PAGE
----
A Blog About FTC regulations and happenings
The FTC Weighs In: Online Services Must Be Diligent When Kids’ Privacy At Stake
WW International (f/k/a Weight Watchers) seems to be doing children a service: the company developed an online program tailored to address childhood weight issues. The program, offered by WW subsidiary Kurbo, has an app, youthful professional coaches, and many features that look promising both to attract and to retain program young subscribers. Plus, the program touts peer-reviewed published research demonstrating its success. With some 20 percent of children in the U.S. considered obese (and that statistic pre-dates COVID), programs that help to address this pervasive health problem are needed and welcomed by many parents and medical professionals.
So why is the government going after WW and Kurbo? It comes down to privacy. The Federal Trade Commission recently entered a settlement with WW International, Inc., and its subsidiary Kurbo, Inc., over allegations that the Kurbo program violated federal children’s privacy law because it did not properly vet children under 13, provide notice and obtain consent from these children’s parents, or properly notify parents of Kurbo’s data collection practices.
While there is no omnibus federal privacy law at this point, there are federal laws that address privacy in certain sectors (e.g., healthcare and banking) or for certain types of information. Children’s information is covered by one of those federal laws. Under the Children’s Online Privacy Protection Act of 1998 (“COPPA”) and its implementing regulations, websites and apps must notify parents and get their express consent before collecting, using, or disclosing the personal data of children under 13. If a website or service is directed to children, as the Kurbo program clearly is, that site needs to take steps to ensure that children under 13 are not accessing it without parental consent if the site is collecting their personal data.
The Kurbo program purportedly addressed COPPA with a text stating that children under 13 could only sign up through a parent. But details in the FTC’s action against the company allege that hundreds of children signed up claiming to be over 13 (presumably to bypass the age restriction) and then changed their age to under 13 within their personal profiles when starting to use Kurbo. The FTC asserts that this is a practice that Kurbo should have been aware of and addressed. But, the agency says that Kurbo did not take action until FTC notified the company.
The FTC’s complaint alleged that when Kurbo modified its registration process to deal with the issue, problems continued as the company did not institute a process that would ensure parents actually signed up for children under 13. Moreover, according to the FTC, the company did not provide direct notice of its data collection practices: its notice was buried amid other hyperlinks and details.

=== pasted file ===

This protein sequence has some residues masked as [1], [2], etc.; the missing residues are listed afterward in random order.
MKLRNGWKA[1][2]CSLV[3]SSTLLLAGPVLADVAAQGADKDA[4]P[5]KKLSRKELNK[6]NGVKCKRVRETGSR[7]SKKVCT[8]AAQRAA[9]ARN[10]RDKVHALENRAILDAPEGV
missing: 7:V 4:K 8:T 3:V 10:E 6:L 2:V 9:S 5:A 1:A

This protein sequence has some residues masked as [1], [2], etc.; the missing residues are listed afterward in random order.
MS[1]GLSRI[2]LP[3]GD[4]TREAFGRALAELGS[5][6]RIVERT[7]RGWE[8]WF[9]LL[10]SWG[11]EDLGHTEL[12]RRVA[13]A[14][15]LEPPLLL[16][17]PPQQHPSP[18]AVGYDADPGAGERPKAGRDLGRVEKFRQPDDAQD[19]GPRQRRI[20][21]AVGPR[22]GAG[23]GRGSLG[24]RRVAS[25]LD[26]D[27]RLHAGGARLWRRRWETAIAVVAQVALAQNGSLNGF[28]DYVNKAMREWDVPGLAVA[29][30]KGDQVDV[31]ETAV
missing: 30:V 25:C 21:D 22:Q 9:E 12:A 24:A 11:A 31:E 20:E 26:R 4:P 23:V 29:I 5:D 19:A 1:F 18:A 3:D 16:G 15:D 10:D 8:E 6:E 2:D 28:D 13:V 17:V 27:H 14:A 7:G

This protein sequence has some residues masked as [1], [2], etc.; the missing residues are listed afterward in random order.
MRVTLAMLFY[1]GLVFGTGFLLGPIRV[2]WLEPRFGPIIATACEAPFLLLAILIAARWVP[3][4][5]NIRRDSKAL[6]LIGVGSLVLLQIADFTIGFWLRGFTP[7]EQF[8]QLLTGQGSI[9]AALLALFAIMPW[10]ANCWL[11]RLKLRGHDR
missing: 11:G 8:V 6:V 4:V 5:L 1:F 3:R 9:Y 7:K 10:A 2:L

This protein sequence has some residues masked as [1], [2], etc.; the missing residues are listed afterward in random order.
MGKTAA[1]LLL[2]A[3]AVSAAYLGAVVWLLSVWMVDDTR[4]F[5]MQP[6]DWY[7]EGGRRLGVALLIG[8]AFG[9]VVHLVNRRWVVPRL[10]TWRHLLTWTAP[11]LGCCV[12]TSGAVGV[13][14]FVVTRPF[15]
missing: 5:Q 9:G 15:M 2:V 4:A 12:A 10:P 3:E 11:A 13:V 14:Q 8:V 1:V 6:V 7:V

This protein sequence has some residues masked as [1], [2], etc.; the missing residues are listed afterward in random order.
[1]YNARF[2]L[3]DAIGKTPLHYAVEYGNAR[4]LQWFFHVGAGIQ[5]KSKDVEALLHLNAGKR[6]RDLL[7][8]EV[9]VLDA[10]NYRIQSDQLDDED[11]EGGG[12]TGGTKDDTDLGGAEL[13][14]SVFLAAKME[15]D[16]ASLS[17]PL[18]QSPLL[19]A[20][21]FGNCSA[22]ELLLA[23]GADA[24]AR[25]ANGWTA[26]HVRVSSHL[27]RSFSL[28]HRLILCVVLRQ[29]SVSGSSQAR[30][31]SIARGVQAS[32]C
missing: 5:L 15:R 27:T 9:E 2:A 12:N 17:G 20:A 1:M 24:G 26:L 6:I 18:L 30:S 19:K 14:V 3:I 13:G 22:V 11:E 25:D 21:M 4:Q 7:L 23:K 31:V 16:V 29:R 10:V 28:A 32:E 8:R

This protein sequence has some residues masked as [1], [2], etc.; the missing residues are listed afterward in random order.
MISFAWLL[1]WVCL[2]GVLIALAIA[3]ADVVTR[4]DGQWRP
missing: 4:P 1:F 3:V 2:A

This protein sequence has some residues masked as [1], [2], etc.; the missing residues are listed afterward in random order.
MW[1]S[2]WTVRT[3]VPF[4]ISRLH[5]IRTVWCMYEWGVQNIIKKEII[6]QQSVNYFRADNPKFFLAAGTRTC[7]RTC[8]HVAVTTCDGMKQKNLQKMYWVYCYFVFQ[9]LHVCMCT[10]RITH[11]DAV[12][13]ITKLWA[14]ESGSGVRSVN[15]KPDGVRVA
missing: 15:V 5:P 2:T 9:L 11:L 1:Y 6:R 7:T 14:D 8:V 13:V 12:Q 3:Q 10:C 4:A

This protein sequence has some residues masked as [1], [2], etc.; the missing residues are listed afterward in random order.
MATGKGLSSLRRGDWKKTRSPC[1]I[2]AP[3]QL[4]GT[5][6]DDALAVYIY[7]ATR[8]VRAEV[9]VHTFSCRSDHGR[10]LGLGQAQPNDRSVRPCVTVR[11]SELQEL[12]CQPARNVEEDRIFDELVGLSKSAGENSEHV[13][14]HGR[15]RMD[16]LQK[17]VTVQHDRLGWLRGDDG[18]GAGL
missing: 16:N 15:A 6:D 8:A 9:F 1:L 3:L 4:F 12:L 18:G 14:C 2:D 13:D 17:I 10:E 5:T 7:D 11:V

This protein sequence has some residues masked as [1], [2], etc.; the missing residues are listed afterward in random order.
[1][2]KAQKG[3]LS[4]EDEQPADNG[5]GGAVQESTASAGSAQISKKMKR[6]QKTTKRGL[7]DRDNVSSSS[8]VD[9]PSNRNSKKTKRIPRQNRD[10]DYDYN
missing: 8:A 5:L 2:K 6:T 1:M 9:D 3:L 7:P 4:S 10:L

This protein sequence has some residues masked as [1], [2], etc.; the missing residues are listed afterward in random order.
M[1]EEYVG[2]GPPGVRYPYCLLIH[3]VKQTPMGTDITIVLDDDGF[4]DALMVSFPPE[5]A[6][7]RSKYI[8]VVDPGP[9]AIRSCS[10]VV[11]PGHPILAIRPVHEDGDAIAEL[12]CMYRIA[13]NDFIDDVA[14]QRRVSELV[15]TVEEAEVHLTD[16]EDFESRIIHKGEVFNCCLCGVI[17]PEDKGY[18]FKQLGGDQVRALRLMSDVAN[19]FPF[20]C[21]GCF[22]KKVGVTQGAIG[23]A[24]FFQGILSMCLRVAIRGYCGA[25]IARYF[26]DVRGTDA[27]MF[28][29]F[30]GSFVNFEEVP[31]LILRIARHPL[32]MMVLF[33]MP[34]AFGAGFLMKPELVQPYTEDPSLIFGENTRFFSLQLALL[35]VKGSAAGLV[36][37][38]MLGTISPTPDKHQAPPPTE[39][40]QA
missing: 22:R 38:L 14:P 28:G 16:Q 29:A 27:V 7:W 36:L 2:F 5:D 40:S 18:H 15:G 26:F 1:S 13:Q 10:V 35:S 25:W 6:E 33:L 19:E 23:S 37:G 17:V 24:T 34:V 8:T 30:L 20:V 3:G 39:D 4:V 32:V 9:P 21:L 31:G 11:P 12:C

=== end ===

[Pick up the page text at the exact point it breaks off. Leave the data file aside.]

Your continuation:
The FTC contends that the result was that many children under 13 registered and provided their personal information to Kurbo (their names, email addresses, birth dates, weight, food intake, and physical activity) without parental involvement. And even where there was parental involvement, Kurbo’s data collection practices were insufficiently disclosed.
Was the company setting out to prey upon these children or to sell their personal details to the highest dark web bidder? Not likely. But nonetheless, Kurbo was shy on COPPA compliance: its practices for ensuring it had parental consent for children under 13 were not exactly best practices; nor was its notice on data collection and use.
The FTC’s settlement with WW and Kurbo includes a $1.5 million penalty, a requirement to delete personal data illegally collected from children under 13, and a requirement to destroy any algorithms based off that data.
The takeaway from the FTC’s settlement with WW and Kurbo: Do not give short shrift to compliance requirements. Doing something to address those requirements, when that something is demonstrably subpar, will not save you from potential liability. The FTC pays particular attention to children’s privacy, since it is the enforcement agency under COPPA. This is not the first enforcement action by the FTC against a well-known brand for COPPA noncompliance, nor will it be the last. Here is a list of a few FTC COPPA enforcement actions that we have covered in previous posts. If your organization collects information from the pre-teen set, be meticulous in your disclosures, in gaining consent, and in monitoring how children interact with your services.